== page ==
For instance, I'm opposed to our “war on terror” because I think it doesn't work. It's creating more terrorists rather than fewer. That's a reasonable POV. I'm opposed to the notion of a pre-emptive invasion for the simple fact that we do not want other nations to invade us pre-emptively. It's bad policy.

What if we invade pre-emptively because we THINK there are WMD and we turn out to be wrong? Oops! It's bad policy. You can think of it in terms of right and wrong, as I do, or you can think of it in terms of whether it's reasonable, sustainable and just. But either way, I can't imagine anyone thinks that we shouldn't make policy based on some grounds.

And if you, CG, have answered as much as you want, that's fine. Thanks for sharing your thoughts. It was good to have this conversation and I appreciate your time.

Eleutheros said...


Being 'top-down' in your philosophy doesn't necessitate that you asipre personally to be at the top, but rather that you see the current problems as resulting from those who ARE at the top and if we only had different people at the top, things would be substantially different. In that it would appear to me that your stand is essentially 'top-down'.

'Correct' and 'acceptable' keep coming up in the discussion and I'd posit that neither obtains. I think the real problem in discussing this is that some of us are thinking deductively while some of us are thinking inductively. Someone finds a religion or philosophy (such as Jesus and Christianity) which appeals to them so highly that it becomes the rigid form to which all reality has to conform. Someone who genuinely BELIEVES in NVDA will make realilty and all the facts fit it just like a young child crossing its fingers, holding its breath, and saying that if it really, really, really, really believes something, it will come true. Added to this is the mindset that the saints and apostles are backing up the believer from behind, not to mention the Holy Spirit and Jesus, so if the NVDA person acts 'for Jesus' somehow things will all work out right. This is inductive thinking which is what Christianity is in the main.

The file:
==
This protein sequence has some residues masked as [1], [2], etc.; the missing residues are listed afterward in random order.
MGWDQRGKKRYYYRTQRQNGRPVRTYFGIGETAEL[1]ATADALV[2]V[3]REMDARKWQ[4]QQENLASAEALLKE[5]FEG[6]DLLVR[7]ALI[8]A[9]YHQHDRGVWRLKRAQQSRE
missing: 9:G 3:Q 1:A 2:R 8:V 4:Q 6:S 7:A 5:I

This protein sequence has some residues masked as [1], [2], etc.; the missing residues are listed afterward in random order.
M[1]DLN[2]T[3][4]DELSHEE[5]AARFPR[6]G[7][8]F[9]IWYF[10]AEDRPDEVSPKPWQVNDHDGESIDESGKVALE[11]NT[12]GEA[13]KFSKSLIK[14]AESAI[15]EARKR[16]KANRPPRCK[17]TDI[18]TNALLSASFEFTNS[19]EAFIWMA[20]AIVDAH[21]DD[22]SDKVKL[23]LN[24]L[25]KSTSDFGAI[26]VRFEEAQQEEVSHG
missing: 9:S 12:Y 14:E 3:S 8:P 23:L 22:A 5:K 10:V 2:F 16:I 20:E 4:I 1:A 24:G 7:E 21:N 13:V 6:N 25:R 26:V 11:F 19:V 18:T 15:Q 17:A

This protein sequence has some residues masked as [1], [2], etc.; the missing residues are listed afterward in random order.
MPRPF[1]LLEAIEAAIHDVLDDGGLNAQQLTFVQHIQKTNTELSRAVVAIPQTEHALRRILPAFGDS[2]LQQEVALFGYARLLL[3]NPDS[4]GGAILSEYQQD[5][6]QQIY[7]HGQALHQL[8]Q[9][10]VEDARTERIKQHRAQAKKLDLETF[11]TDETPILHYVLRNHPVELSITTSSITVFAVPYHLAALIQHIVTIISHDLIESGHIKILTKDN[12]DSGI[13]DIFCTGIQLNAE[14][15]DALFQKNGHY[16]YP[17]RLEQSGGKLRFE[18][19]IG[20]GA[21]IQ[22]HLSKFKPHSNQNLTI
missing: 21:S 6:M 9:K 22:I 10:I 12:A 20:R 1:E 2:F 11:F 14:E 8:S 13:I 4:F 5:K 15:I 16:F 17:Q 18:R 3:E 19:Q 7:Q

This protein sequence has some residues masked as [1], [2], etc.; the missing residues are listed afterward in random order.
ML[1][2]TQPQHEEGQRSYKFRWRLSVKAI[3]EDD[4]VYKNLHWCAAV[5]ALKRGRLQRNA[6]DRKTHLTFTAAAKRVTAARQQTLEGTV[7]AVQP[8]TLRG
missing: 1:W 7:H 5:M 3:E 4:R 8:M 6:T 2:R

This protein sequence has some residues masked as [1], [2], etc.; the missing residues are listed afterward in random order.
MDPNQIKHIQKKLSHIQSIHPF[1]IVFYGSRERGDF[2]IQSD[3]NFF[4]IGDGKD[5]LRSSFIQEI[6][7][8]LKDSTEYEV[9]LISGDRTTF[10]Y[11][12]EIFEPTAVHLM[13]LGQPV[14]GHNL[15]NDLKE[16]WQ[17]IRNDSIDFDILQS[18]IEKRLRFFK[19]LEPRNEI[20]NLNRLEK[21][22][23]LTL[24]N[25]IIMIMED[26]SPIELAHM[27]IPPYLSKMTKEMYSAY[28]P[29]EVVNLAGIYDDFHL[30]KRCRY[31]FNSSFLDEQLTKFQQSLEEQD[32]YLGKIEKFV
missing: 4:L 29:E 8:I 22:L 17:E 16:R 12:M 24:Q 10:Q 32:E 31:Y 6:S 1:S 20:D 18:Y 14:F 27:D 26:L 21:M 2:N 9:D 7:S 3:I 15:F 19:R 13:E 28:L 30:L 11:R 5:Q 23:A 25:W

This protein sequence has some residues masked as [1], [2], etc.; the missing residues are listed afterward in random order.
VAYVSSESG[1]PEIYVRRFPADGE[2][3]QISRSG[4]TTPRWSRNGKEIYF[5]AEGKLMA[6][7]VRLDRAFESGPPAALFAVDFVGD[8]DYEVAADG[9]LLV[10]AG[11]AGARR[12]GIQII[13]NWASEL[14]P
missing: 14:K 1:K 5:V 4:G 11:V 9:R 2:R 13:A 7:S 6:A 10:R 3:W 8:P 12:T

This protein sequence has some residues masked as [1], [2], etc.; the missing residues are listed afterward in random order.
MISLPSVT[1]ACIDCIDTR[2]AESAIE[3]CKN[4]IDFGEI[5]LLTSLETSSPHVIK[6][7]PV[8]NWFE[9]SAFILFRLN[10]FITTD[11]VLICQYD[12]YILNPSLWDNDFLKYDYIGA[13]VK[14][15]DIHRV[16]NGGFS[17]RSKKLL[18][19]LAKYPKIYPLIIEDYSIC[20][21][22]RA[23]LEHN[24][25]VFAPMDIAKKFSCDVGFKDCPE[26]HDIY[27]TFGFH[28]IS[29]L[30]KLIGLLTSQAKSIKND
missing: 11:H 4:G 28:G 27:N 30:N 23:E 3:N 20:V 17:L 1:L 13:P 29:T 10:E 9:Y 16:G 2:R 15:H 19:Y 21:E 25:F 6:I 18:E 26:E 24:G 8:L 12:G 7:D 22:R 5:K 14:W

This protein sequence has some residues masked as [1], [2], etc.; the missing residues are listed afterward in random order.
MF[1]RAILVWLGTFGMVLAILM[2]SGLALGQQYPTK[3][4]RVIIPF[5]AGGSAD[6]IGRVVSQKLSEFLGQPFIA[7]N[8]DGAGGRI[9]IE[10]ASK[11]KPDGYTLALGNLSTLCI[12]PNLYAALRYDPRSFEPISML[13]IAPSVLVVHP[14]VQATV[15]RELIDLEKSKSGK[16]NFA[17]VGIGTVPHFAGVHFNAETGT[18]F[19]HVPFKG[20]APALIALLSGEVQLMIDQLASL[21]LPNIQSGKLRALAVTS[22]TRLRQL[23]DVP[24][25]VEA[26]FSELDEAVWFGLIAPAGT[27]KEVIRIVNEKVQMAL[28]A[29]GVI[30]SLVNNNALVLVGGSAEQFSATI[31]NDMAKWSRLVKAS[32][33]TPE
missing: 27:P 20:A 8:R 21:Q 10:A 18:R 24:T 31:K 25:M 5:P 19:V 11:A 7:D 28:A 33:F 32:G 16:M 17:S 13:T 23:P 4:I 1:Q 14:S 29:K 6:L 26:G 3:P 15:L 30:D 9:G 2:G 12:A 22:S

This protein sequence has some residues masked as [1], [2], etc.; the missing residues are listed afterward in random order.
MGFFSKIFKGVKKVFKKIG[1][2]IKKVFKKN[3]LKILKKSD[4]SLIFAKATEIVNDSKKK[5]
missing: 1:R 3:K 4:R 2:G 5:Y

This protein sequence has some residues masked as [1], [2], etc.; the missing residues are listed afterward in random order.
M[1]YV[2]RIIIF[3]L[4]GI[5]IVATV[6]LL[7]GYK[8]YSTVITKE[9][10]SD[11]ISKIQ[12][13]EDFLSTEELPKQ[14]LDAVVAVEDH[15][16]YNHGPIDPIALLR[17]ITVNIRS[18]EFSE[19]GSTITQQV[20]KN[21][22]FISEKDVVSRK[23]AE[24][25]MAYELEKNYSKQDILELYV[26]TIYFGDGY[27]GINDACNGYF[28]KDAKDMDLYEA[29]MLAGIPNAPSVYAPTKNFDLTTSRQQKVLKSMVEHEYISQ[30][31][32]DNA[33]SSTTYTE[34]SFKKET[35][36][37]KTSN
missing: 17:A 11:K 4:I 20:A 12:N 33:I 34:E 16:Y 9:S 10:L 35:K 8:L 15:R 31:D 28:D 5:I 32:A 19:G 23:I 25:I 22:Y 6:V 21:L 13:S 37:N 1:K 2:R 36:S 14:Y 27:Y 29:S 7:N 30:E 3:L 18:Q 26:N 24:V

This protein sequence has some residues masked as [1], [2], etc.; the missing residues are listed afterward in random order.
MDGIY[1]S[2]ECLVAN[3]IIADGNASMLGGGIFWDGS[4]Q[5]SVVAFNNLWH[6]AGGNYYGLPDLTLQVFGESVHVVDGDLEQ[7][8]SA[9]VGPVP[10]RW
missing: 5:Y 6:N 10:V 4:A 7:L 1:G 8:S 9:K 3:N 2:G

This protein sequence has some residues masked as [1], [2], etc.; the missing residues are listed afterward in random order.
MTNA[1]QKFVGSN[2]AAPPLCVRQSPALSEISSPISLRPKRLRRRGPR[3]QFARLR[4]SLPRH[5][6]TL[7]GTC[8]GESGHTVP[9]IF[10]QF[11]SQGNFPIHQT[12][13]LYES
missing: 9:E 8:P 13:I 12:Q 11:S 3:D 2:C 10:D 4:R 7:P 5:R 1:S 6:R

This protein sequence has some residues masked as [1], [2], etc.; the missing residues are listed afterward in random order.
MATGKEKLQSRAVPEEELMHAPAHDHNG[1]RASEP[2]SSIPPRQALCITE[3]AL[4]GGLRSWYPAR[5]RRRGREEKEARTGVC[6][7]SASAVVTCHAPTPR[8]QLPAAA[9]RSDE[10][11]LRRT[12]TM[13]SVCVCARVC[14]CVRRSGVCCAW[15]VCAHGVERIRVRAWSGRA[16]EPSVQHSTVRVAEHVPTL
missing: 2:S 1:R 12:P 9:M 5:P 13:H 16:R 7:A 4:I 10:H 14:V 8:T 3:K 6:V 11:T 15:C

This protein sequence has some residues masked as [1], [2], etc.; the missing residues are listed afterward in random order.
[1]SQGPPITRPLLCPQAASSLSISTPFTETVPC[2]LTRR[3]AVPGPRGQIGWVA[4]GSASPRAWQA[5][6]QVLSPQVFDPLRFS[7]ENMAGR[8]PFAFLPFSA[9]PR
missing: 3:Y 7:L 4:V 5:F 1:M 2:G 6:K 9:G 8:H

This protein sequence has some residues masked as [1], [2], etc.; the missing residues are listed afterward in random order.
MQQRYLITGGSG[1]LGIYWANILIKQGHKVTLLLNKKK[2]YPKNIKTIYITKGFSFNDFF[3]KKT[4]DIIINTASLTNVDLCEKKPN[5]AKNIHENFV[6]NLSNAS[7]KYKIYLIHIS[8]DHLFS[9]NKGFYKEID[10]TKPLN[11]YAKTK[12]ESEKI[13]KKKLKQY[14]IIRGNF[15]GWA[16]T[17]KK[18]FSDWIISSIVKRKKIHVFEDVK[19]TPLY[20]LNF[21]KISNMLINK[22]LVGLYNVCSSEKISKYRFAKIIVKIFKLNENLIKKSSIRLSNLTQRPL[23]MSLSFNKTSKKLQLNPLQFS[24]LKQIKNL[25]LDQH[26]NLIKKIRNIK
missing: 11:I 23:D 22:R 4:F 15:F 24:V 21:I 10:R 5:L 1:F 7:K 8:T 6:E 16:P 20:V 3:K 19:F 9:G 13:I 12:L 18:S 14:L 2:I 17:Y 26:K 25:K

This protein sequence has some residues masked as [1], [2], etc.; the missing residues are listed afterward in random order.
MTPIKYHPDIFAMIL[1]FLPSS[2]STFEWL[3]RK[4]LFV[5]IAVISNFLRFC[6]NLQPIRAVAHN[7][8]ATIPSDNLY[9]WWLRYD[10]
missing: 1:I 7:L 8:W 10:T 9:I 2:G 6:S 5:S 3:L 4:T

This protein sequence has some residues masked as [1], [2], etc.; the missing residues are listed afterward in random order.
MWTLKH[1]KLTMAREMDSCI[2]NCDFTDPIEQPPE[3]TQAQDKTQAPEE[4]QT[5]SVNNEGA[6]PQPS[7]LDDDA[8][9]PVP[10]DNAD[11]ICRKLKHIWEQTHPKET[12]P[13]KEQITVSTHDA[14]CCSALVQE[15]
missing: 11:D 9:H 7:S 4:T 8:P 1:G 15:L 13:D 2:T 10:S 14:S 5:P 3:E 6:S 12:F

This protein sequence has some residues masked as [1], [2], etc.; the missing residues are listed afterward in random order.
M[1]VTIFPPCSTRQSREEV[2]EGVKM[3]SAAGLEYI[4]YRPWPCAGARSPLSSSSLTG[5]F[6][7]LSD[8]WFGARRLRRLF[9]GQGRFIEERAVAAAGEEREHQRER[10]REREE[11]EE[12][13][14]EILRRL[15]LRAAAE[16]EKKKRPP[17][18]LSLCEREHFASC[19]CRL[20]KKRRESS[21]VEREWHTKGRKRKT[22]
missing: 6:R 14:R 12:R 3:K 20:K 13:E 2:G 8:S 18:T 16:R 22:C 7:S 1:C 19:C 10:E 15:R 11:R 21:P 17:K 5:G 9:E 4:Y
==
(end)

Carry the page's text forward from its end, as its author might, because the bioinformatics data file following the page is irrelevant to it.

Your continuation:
Others are deductive in their approach. Look closely at history and reality and deduct a conclusion from that. To the inductive thinker, the ideas of 'acceptable' and 'correct' make all the sense in the world. To the deductive thinker, they do not apply. Oh, something might well be correct and something else not correct, one thing being acceptable and another not, but we do not expect reality to conform to that or even be altered by it.

In that light, in the deductive light, those who get to enjoy peace (collectively or individually) are those whose life's equation shows the agressor that they have little to gain and much to lose. I know I'm going on too long but one quick example, and I could give you a score of them: Before the discovery of coal in their country (and thus giving the aggressor something to gain) the Welch lived a hardscrabble agrarian existence. Everyone from young childhood practiced with the longbow, one of the most devastating weapons of the day. Anyone thinking about mussling in on Wales faced a crushing lost of men and horses to gain very little and so the Welch enjoyed peace for centuries. No correctness, no acceptability, simply a bad move for anyone but a fool, when you solve the equation, you lose.

America is not this way now, and that's why we don't enjoy peace.

the Contrary Goddess said...